Yellowstone Falls consist of two major waterfalls on the Yellowstone River, within Yellowstone National Park, Wyoming, United States. As the Yellowstone river flows north from Yellowstone Lake, it leaves the Hayden Valley and plunges first over Upper Yellowstone Falls and then a quarter mile (400 m) downstream over Lower Yellowstone Falls, at which point it then enters the Grand Canyon Of The Yellowstone, which is up to 1,000 feet (304 m) deep.
Upper Yellowstone Falls:
The upper falls are 109 feet (33 m) high. The Brink of the Upper Falls marks the junction between a hard rhyolite lava flow and weaker glassy lava that has been more heavily eroded.
Lower Yellowstone Falls:
The lower falls are 308 feet (94 m) high, or almost twice as high as Niagara. The volume of water is in no way comparable to Niagara as the width of the Yellowstone River before it goes over the lower falls is 70 feet (22 m), whereas Niagara is a half mile (800 m). The lower falls descend from the 590,000 year old Canyon Rhyolite lava flow. The lower falls of the Yellowstone is still the largest volume major waterfall in the Rocky Mountains of the United States. The volume of water flowing over the falls can vary from 63,500 USgal/s (240 m³/s) at peak runoff to 5,000 USgal/s (19 m³/s) in the fall.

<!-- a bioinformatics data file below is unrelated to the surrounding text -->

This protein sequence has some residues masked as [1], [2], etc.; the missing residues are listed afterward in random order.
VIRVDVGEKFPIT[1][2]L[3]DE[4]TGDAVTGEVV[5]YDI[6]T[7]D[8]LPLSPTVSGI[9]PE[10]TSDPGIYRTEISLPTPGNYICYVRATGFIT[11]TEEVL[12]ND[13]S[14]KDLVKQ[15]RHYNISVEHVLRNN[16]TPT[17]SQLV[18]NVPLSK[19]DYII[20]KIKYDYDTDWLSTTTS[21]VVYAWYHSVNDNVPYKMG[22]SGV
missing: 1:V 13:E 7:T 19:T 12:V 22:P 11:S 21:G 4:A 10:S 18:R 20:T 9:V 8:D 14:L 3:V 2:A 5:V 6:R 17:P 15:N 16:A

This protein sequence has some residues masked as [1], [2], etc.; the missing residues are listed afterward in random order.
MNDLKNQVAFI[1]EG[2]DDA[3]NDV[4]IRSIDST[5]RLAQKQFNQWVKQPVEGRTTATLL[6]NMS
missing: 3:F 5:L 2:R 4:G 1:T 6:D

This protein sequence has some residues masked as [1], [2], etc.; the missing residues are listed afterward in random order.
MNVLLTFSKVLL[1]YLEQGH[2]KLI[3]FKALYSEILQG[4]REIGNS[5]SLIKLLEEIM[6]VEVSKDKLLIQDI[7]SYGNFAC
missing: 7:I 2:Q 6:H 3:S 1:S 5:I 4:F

Viewing the falls:
Today, there are numerous vantage points for viewing the falls. The Canyon loop road skirts the west side of the canyon with several vehicle parking areas. One trail leads down to the Brink of the Lower Falls, a steep third of a mile (600 m). Another vantage point descends from the east down a series of stairs attached to the cliffs.
The Lower Falls area is located just to the east of Canyon Village in Yellowstone National Park. A one-way loop drive takes one to the brink of the Grand Canyon of the Yellowstone and offers four views, with the last stop at the trail that leads to the top of the Falls.